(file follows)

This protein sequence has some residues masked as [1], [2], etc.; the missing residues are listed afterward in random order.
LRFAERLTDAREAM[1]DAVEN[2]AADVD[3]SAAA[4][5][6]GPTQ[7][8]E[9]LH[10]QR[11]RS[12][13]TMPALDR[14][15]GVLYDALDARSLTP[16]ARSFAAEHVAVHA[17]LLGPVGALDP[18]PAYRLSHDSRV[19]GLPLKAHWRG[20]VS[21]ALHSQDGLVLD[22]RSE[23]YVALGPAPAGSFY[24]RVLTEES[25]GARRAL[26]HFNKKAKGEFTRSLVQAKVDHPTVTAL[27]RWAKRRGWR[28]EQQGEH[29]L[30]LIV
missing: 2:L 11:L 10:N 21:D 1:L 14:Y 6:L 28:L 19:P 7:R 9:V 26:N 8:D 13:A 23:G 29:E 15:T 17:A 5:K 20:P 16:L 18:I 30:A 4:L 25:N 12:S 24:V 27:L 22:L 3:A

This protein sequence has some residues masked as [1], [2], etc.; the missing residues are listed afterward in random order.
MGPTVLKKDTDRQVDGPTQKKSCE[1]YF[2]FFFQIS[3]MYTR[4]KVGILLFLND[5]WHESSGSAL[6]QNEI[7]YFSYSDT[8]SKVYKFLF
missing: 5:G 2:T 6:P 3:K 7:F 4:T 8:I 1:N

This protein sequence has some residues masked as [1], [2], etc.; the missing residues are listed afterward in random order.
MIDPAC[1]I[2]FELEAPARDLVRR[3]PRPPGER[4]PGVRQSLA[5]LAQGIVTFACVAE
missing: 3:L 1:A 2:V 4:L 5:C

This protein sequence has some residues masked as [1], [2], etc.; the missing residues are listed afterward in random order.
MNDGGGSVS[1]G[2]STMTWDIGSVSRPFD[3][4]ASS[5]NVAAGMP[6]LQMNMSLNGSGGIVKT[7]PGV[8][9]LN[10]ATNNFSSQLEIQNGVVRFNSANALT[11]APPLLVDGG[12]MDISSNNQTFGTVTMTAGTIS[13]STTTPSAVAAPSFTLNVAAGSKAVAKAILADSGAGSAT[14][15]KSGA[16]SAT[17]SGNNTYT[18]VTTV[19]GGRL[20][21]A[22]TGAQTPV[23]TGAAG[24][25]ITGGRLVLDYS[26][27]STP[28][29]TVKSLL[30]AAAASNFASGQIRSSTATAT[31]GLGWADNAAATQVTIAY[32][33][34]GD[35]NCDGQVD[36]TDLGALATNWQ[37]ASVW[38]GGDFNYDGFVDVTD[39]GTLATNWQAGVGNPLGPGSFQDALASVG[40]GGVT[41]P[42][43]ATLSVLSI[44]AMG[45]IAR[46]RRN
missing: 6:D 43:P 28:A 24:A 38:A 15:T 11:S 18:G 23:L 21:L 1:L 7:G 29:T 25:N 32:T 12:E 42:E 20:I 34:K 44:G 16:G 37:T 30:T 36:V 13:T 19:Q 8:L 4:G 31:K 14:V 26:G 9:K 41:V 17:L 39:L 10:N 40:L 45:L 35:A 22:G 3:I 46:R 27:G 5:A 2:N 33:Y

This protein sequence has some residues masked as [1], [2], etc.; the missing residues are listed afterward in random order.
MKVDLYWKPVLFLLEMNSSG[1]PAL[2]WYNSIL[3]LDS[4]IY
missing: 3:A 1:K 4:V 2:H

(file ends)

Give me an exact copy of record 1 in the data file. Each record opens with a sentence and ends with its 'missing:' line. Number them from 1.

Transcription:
This protein sequence has some residues masked as [1], [2], etc.; the missing residues are listed afterward in random order.
LRFAERLTDAREAM[1]DAVEN[2]AADVD[3]SAAA[4][5][6]GPTQ[7][8]E[9]LH[10]QR[11]RS[12][13]TMPALDR[14][15]GVLYDALDARSLTP[16]ARSFAAEHVAVHA[17]LLGPVGALDP[18]PAYRLSHDSRV[19]GLPLKAHWRG[20]VS[21]ALHSQDGLVLD[22]RSE[23]YVALGPAPAGSFY[24]RVLTEES[25]GARRAL[26]HFNKKAKGEFTRSLVQAKVDHPTVTAL[27]RWAKRRGWR[28]EQQGEH[29]L[30]LIV
missing: 2:L 11:L 10:N 21:D 1:L 14:Y 6:L 28:L 19:P 7:R 9:V 26:N 8:D 13:A 23:G 29:E 15:T 17:A 5:K 20:P 16:L 18:I 30:A 4:L 25:N 12:S 24:V 27:L 22:L 3:A